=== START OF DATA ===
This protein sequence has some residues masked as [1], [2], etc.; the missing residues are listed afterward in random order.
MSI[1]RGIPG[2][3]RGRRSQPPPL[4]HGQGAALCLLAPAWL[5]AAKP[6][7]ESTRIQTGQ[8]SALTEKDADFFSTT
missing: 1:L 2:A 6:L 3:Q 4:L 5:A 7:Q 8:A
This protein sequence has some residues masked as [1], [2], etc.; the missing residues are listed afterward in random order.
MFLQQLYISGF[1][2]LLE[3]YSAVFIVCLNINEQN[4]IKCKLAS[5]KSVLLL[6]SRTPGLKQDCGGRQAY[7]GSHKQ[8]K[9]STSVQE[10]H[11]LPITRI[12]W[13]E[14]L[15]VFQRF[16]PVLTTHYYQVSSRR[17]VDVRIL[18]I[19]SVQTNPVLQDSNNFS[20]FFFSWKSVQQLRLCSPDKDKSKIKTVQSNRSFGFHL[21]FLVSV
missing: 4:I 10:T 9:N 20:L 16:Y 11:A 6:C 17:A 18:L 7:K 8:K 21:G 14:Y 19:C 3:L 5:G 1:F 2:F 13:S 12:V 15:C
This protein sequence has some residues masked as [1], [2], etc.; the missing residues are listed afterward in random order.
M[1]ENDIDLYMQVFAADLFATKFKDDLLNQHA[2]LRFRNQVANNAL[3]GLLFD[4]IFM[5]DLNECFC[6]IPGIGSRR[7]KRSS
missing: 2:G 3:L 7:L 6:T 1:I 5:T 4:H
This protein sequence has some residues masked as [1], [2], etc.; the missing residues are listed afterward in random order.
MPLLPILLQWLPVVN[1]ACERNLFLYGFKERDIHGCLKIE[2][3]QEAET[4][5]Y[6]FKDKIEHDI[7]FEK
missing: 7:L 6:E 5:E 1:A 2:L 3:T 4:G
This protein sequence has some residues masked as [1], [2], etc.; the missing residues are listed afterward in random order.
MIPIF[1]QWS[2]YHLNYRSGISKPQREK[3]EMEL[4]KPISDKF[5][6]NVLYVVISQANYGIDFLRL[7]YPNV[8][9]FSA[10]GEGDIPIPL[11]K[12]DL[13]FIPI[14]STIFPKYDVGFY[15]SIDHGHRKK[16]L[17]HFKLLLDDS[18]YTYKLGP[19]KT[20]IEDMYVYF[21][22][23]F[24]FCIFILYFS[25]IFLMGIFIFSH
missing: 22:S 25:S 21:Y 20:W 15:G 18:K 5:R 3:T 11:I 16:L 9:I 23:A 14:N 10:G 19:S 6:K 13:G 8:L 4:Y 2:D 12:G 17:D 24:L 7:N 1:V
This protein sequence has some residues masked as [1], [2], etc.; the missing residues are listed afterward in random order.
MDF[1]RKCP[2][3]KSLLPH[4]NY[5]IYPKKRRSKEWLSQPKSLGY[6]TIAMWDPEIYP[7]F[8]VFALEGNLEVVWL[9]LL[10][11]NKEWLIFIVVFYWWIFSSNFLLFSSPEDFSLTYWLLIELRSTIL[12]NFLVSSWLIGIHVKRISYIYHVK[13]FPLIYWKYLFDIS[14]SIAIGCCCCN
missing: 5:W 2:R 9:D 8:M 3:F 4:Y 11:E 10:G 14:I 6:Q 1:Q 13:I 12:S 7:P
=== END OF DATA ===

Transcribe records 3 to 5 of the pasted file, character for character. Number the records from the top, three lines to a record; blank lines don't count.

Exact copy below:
This protein sequence has some residues masked as [1], [2], etc.; the missing residues are listed afterward in random order.
M[1]ENDIDLYMQVFAADLFATKFKDDLLNQHA[2]LRFRNQVANNAL[3]GLLFD[4]IFM[5]DLNECFC[6]IPGIGSRR[7]KRSS
missing: 2:G 3:L 7:L 6:T 1:I 5:T 4:H
This protein sequence has some residues masked as [1], [2], etc.; the missing residues are listed afterward in random order.
MPLLPILLQWLPVVN[1]ACERNLFLYGFKERDIHGCLKIE[2][3]QEAET[4][5]Y[6]FKDKIEHDI[7]FEK
missing: 7:L 6:E 5:E 1:A 2:L 3:T 4:G
This protein sequence has some residues masked as [1], [2], etc.; the missing residues are listed afterward in random order.
MIPIF[1]QWS[2]YHLNYRSGISKPQREK[3]EMEL[4]KPISDKF[5][6]NVLYVVISQANYGIDFLRL[7]YPNV[8][9]FSA[10]GEGDIPIPL[11]K[12]DL[13]FIPI[14]STIFPKYDVGFY[15]SIDHGHRKK[16]L[17]HFKLLLDDS[18]YTYKLGP[19]KT[20]IEDMYVYF[21][22][23]F[24]FCIFILYFS[25]IFLMGIFIFSH
missing: 22:S 25:S 21:Y 20:W 15:G 18:K 5:R 3:T 11:I 16:L 9:I 23:A 14:N 10:G 19:S 6:K 13:G 8:L 4:Y 2:D 12:G 17:D 24:L 7:N 1:V